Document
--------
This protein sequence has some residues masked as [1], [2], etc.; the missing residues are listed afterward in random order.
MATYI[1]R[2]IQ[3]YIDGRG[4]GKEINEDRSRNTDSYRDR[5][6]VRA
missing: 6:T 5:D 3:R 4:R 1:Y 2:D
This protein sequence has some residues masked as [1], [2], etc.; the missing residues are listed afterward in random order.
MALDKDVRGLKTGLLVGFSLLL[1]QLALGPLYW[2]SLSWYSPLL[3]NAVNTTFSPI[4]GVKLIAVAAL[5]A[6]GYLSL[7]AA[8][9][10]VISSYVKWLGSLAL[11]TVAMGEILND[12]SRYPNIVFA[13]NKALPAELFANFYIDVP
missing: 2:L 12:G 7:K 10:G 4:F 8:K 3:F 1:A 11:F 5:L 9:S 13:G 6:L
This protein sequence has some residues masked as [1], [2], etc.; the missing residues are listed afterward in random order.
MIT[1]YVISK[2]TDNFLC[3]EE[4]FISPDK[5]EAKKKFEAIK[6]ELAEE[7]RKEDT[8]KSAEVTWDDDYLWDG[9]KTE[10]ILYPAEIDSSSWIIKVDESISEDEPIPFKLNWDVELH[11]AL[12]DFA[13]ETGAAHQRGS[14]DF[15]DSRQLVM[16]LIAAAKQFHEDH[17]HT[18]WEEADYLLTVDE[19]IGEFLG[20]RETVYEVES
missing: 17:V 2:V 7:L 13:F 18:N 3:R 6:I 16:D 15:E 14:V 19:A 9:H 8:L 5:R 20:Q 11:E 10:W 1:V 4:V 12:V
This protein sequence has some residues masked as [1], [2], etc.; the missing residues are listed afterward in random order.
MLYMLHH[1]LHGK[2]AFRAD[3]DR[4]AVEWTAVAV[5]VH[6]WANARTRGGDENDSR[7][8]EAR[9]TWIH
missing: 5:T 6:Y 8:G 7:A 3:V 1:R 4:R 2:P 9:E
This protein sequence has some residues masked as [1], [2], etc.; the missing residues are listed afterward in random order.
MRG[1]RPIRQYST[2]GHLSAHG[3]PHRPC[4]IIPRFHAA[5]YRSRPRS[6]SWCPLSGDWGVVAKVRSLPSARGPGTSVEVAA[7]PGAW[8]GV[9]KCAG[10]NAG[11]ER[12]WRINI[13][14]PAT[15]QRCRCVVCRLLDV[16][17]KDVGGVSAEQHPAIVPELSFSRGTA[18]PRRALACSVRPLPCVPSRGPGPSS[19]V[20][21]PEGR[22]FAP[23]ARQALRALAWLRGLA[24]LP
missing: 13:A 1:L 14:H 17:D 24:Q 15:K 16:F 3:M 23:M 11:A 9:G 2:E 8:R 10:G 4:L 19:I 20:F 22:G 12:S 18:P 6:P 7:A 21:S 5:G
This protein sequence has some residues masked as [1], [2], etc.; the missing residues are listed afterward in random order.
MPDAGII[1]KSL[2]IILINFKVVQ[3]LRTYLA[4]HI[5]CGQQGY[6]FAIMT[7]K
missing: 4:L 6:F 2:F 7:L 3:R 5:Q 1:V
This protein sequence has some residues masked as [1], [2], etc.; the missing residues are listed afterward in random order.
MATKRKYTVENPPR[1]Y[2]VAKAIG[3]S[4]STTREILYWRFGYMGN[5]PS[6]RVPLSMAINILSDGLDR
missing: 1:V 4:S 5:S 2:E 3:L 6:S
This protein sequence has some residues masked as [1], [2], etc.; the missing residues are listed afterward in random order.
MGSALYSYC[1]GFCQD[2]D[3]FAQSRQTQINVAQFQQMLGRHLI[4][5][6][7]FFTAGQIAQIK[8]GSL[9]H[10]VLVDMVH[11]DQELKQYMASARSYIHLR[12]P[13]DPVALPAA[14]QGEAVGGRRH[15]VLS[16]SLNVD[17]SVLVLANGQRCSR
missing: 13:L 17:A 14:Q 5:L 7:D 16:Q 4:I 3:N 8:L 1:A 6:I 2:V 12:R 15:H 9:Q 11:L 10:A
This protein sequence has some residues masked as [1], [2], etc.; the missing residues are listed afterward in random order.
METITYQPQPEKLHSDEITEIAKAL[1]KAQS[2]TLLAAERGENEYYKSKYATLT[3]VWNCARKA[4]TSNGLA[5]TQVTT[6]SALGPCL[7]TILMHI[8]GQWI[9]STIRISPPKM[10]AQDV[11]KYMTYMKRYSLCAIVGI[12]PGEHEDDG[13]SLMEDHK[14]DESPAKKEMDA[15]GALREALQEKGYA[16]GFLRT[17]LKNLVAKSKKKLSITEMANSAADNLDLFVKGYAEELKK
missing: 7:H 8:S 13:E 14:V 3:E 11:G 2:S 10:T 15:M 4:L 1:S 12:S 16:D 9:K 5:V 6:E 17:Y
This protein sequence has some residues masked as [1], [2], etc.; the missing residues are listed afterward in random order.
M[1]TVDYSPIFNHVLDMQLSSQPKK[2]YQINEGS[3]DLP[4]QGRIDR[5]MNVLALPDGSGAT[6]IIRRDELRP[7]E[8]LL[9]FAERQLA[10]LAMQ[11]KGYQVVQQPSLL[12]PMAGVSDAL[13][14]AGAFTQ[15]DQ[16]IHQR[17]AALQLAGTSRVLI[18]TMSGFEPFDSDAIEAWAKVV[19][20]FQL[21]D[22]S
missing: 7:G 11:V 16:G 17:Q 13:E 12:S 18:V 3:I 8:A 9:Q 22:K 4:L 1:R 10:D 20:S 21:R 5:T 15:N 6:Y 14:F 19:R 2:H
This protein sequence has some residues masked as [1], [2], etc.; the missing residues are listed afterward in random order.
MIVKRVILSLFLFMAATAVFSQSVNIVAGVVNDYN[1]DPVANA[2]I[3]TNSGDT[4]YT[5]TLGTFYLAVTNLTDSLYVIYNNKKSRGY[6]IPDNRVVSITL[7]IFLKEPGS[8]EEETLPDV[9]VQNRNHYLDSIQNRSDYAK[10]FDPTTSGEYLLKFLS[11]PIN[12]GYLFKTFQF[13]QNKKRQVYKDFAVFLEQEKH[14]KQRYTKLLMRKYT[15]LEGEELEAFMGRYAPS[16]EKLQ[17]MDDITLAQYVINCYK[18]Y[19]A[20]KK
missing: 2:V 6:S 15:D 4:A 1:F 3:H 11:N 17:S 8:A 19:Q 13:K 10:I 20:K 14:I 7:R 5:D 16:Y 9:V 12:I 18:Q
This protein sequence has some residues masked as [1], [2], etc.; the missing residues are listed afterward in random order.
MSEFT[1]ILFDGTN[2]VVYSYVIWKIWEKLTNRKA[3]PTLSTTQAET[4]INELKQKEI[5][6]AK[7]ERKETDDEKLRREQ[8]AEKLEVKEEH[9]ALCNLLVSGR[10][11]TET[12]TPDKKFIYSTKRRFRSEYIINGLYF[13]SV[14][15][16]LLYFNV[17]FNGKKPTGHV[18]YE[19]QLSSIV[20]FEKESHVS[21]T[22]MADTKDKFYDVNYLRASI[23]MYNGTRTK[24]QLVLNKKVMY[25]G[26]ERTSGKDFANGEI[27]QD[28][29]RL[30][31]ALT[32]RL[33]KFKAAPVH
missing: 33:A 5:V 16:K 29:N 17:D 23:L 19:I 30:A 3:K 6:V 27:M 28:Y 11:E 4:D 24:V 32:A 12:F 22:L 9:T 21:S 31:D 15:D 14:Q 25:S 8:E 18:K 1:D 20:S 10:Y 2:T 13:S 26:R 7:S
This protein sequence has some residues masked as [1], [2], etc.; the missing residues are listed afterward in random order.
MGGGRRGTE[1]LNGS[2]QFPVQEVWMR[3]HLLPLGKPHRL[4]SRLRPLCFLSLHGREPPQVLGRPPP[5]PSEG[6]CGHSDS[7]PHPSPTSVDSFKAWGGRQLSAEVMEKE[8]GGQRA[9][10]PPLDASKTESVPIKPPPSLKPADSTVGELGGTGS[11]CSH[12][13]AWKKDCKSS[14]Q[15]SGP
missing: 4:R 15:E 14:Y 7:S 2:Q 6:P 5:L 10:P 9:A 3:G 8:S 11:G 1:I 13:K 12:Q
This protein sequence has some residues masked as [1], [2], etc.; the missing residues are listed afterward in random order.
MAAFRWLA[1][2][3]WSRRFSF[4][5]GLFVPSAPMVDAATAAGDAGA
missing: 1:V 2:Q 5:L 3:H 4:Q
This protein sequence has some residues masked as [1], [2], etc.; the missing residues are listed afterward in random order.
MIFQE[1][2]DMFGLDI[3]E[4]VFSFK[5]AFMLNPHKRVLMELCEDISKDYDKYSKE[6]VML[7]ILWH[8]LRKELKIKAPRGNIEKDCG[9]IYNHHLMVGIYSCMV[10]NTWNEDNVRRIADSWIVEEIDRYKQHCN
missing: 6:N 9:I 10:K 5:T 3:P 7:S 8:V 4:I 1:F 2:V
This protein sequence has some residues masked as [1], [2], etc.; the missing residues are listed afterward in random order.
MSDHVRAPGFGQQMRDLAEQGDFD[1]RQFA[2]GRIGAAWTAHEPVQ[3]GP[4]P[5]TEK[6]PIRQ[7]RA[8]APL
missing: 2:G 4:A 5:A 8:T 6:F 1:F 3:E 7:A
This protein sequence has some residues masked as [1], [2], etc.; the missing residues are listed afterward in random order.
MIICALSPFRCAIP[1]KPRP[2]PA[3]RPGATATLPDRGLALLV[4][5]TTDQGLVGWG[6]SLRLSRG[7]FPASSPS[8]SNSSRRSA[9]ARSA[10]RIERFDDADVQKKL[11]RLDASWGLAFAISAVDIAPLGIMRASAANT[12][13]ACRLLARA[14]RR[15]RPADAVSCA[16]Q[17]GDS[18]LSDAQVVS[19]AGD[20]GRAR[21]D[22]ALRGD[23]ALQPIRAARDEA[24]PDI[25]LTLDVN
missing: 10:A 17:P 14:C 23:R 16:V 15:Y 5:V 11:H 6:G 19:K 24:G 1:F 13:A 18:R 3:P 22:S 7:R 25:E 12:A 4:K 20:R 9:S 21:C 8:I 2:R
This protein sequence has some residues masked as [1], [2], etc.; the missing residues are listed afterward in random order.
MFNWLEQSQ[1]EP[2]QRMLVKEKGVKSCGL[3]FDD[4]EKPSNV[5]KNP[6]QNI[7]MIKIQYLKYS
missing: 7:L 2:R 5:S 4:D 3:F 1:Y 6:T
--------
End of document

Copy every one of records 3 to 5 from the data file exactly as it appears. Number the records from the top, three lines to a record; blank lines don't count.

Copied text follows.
This protein sequence has some residues masked as [1], [2], etc.; the missing residues are listed afterward in random order.
MIT[1]YVISK[2]TDNFLC[3]EE[4]FISPDK[5]EAKKKFEAIK[6]ELAEE[7]RKEDT[8]KSAEVTWDDDYLWDG[9]KTE[10]ILYPAEIDSSSWIIKVDESISEDEPIPFKLNWDVELH[11]AL[12]DFA[13]ETGAAHQRGS[14]DF[15]DSRQLVM[16]LIAAAKQFHEDH[17]HT[18]WEEADYLLTVDE[19]IGEFLG[20]RETVYEVES
missing: 17:V 2:V 7:L 13:F 18:N 3:R 6:I 16:D 15:E 14:V 19:A 9:H 8:L 5:R 20:Q 11:E 10:W 1:V 4:V 12:V
This protein sequence has some residues masked as [1], [2], etc.; the missing residues are listed afterward in random order.
MLYMLHH[1]LHGK[2]AFRAD[3]DR[4]AVEWTAVAV[5]VH[6]WANARTRGGDENDSR[7][8]EAR[9]TWIH
missing: 5:T 6:Y 8:G 7:A 3:V 1:R 4:R 2:P 9:E
This protein sequence has some residues masked as [1], [2], etc.; the missing residues are listed afterward in random order.
MRG[1]RPIRQYST[2]GHLSAHG[3]PHRPC[4]IIPRFHAA[5]YRSRPRS[6]SWCPLSGDWGVVAKVRSLPSARGPGTSVEVAA[7]PGAW[8]GV[9]KCAG[10]NAG[11]ER[12]WRINI[13][14]PAT[15]QRCRCVVCRLLDV[16][17]KDVGGVSAEQHPAIVPELSFSRGTA[18]PRRALACSVRPLPCVPSRGPGPSS[19]V[20][21]PEGR[22]FAP[23]ARQALRALAWLRGLA[24]LP
missing: 13:A 1:L 14:H 17:D 24:Q 15:K 16:F 3:M 23:M 11:A 9:G 2:E 8:R 10:G 4:L 19:I 20:F 22:G 12:S 18:P 6:P 7:A 21:S 5:G